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    Location: Tasmania,Australia

    rwatson Senior Member

    Heeeeey - that Catamaran was built just up the road from me - in Tasmania :)

    I would tend to go for a single hull - since you 'have' to have all that ballast. Make it the maximum length for speed. Having to build multiple hulls is a pain - and for the speeds you will be going, and the cargo - a long single hull might be just as fast. 3kg of ballast in a catamaran that size will ruin that configuration.

    I cant believe you have to have so much ballast for such a small boat.

    Its also a shame that the batteries cant be part of the ballast. maybe you assemble a steel/copper circuit soldered to the top of the steel ballast to increase the electrical output.
     
  10. Poida
    Joined: Apr 2006
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    Location: Australia

    Poida Senior Member

    The rules say it has to be a scaled down model of a ship and obviously a container ship. Therefore a catamaran seems out of the question.

    You could purchase a model ship and scale it to suit your needs.

    You would need the electric motor as low as possible to act as ballast and sit it between the two pieces of metal that form the ballast.

    Poida
     
  11. HaveANiceDay
    Joined: Jan 2012
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    Location: Norway

    HaveANiceDay Junior Member

    To Tom:
    The things I listed are pretty much all the 'rules'. It doesn't matter at all how the ship looks like, but yeh its main function would be to transfer containers in reality. But that is minor thing, all I want is it to be stable, fast enough and if possible some nice design.
    Can you explain me what role does the width play in my situation? Would it be more stable if it not so wide, f.e as u said 1:12 ratio?
    The motor is standard for every model in country. Otherwise it would be unfair if everyone had different.
    Thanks for the advice, I'm going to search this forum a lot and will try to find something. I'm willing to put as much energy as it takes to win :)

    To KJL38:
    No you can have as many hulls as you like, but I should probably stick to one.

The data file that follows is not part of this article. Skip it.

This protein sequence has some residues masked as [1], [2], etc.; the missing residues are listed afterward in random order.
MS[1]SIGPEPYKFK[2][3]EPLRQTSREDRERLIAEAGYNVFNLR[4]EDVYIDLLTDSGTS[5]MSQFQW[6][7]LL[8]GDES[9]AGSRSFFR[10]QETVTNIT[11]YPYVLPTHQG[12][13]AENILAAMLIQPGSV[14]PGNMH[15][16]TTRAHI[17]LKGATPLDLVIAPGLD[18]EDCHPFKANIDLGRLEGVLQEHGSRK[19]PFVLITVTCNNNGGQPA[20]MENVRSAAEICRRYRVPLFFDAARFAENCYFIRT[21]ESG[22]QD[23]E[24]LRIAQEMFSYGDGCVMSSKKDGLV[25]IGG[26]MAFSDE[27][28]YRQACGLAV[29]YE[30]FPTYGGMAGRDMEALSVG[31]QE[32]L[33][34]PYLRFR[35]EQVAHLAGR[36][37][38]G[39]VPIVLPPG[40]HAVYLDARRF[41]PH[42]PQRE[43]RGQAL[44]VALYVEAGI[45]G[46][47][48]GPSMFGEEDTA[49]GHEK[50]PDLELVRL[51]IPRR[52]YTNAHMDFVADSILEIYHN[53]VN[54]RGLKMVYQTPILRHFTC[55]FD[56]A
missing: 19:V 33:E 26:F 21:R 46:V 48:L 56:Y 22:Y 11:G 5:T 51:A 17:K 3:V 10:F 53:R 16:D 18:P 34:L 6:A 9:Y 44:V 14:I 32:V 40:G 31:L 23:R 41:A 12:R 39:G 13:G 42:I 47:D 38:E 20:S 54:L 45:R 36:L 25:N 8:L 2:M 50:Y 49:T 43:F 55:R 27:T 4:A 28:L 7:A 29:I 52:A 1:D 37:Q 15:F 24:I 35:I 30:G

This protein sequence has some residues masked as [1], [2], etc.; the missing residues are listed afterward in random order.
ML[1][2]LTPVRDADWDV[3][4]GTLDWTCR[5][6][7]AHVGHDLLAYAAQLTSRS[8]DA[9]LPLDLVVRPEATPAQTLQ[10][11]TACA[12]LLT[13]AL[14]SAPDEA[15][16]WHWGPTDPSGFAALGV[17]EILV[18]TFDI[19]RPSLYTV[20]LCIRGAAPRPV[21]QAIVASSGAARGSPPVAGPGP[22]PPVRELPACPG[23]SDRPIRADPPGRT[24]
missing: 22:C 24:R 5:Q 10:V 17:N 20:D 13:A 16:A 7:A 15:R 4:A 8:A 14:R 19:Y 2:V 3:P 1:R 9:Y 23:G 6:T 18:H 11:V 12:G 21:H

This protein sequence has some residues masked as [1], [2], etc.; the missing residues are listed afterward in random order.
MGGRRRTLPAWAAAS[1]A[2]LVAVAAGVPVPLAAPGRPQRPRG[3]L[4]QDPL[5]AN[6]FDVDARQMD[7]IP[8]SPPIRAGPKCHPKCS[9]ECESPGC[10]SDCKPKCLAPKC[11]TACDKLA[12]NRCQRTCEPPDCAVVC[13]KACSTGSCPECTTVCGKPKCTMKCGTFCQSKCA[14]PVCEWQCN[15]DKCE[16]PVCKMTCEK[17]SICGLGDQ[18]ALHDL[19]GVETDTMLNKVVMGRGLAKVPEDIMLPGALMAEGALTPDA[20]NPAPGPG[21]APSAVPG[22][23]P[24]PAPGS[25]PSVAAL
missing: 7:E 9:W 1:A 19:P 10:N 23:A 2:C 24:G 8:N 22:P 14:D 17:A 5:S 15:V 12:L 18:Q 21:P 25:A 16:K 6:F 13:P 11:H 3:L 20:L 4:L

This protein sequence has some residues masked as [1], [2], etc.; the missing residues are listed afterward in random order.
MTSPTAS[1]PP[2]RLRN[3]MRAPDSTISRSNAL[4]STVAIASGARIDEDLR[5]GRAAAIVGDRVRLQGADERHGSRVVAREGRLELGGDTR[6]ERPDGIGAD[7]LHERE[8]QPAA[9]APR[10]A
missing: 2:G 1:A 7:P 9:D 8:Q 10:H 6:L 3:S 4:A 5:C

To rwatson:
    Thank you for your reply. I will think about what you said. That part with increasing the electrical output, could you explain it little bit more detailed?

    To Poida:
    The rule doesn't say that you can't go for catamaran. As I said, it can be whatever shape we want. But I guess there is a reason why there are none catamaran-freighter. And thank you for your reply!
    Have a nice day! :)
     
  12. Tad
    Joined: Mar 2002
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    Location: Flattop Islands

    Tad Boat Designer

    The ideal hull form is derived from your operating speed.

    You have a maximum length, add up your weights (cargo, propulsion, hull, ballast) to establish displacement. Calculate speed (Froude number) from power and weight.

    Then get into Freeship and start modeling for minimum drag at your operating speed. Create a series of models of varying beam/depth, pick the best compromise between speed and stability.
     
    1 person likes this.
  13. Submarine Tom

    Submarine Tom Previous Member

    Hi,

    I'm trying to help this kid out.

    Is this a reasonable hull design for 1-2 m/s?

    He's judged according to the OP, although, it turns out he left maneuverabilty off, which is also judged.

    Centre section shown.

    Loa 90 cm, Draft is 20 cm, Beam 12.5 cm (7.0 cm at water line), freeboard 5.5 cm.

    Displacement 7.2 kg.

    -Tom
     

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  14. Submarine Tom

    Submarine Tom Previous Member

    Time's a Ticking...

    The kid needs to start building.

    Is the design above going to win him points?

    Criteria:

    • The model should be made in scale 1:100 of 90m long ship(total length), so it shouldn't be longer than 90cm.
    • The boat should be made out of polystyrene.
    • Model should be designed with a hull.
    • It should transport a load of a total 3 kg water, spread into 6 juice boxes. The boxes should be placed above the waterline.

    • It should be equipped with 3 kg ballast, in form of a metal plate on the hull bottom.
    • Powered by an electric battery, engine and propeller.
    Testing of the designed boat:
    • Speed test : Sailing distance is 2 x 50 meters. Up to 50 and back.
    • Stability test: The models will be tested for the amount of roll that occurs at a given load displacement. The offset will be defined by the load center is 5 cm on the starboard or port side.
    • Design: Design and creativity of the boat.

      And Maneuverability test.

      The kid needs to start building.

      Is the design above going to win him points?

      -Tom
     

  15. Mr Efficiency
    Joined: Oct 2010
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    Location: Australia

    Mr Efficiency Senior Member

    I'm not sure I know what I'm looking at.